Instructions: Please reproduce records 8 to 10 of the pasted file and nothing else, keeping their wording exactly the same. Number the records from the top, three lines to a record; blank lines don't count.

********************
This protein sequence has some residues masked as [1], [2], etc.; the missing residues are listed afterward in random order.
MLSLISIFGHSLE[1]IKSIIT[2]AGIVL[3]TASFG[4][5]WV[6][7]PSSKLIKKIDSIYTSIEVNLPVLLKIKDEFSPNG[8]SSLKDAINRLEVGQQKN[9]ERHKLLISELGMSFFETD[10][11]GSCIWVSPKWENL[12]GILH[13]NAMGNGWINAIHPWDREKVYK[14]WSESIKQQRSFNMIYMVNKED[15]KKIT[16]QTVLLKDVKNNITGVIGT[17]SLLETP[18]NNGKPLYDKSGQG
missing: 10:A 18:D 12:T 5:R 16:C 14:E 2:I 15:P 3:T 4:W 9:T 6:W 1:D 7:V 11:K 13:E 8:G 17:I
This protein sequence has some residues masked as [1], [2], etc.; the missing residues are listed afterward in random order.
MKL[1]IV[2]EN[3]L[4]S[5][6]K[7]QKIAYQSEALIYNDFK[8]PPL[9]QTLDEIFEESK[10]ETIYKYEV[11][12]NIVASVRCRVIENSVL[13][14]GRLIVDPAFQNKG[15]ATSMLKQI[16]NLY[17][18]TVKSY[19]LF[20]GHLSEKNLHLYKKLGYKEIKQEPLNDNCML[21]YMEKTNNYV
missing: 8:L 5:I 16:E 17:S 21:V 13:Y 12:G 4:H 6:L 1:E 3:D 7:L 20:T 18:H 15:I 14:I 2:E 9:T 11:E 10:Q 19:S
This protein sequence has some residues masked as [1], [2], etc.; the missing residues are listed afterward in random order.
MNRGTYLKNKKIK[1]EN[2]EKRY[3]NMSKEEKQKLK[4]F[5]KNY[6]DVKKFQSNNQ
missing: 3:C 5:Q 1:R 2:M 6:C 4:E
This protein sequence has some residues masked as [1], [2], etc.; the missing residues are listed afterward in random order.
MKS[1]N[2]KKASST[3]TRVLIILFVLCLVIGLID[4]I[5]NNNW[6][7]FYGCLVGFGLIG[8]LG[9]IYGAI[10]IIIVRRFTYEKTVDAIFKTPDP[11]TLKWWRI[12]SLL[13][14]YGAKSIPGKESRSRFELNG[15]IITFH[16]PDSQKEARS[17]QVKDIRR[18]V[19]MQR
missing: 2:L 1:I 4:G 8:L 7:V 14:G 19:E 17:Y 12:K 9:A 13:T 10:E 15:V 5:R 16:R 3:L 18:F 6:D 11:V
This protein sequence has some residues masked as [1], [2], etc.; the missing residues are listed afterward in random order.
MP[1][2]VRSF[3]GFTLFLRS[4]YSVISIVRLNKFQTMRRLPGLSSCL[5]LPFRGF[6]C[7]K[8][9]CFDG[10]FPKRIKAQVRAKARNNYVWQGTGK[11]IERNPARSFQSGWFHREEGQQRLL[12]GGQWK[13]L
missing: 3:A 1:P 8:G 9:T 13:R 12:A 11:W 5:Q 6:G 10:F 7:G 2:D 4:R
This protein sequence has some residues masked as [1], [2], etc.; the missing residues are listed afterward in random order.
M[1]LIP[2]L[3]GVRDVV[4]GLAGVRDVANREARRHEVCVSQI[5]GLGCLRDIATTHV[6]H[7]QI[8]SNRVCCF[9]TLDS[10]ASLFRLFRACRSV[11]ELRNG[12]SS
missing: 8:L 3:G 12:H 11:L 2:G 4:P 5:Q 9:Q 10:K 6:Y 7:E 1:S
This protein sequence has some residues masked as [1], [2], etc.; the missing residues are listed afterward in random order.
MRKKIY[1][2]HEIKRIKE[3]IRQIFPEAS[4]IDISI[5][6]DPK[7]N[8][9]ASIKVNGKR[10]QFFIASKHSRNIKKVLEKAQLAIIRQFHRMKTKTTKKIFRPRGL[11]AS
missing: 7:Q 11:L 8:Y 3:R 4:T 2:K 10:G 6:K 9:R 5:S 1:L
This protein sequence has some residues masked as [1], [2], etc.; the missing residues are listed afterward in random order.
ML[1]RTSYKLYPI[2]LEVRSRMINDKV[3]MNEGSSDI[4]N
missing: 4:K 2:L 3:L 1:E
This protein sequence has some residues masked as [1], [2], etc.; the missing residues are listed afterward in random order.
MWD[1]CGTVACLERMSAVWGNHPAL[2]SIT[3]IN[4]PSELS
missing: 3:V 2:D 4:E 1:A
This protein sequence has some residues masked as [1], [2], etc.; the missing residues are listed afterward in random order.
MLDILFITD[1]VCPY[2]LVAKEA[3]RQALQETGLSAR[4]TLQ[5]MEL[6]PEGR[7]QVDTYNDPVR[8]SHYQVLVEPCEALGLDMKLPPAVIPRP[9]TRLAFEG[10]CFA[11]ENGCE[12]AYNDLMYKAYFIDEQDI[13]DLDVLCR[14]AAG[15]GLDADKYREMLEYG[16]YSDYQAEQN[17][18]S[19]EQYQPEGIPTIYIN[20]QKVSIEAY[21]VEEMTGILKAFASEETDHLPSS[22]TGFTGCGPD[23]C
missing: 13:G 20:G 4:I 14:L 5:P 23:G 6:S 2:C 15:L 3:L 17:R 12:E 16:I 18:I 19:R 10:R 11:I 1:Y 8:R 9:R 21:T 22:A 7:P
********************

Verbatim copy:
This protein sequence has some residues masked as [1], [2], etc.; the missing residues are listed afterward in random order.
ML[1]RTSYKLYPI[2]LEVRSRMINDKV[3]MNEGSSDI[4]N
missing: 4:K 2:L 3:L 1:E
This protein sequence has some residues masked as [1], [2], etc.; the missing residues are listed afterward in random order.
MWD[1]CGTVACLERMSAVWGNHPAL[2]SIT[3]IN[4]PSELS
missing: 3:V 2:D 4:E 1:A
This protein sequence has some residues masked as [1], [2], etc.; the missing residues are listed afterward in random order.
MLDILFITD[1]VCPY[2]LVAKEA[3]RQALQETGLSAR[4]TLQ[5]MEL[6]PEGR[7]QVDTYNDPVR[8]SHYQVLVEPCEALGLDMKLPPAVIPRP[9]TRLAFEG[10]CFA[11]ENGCE[12]AYNDLMYKAYFIDEQDI[13]DLDVLCR[14]AAG[15]GLDADKYREMLEYG[16]YSDYQAEQN[17][18]S[19]EQYQPEGIPTIYIN[20]QKVSIEAY[21]VEEMTGILKAFASEETDHLPSS[22]TGFTGCGPD[23]C
missing: 13:G 20:G 4:I 14:L 5:P 23:G 6:S 2:C 15:L 3:L 17:R 12:E 16:I 18:I 19:R 10:R 11:I 1:Y 8:R 9:R 21:T 22:A 7:P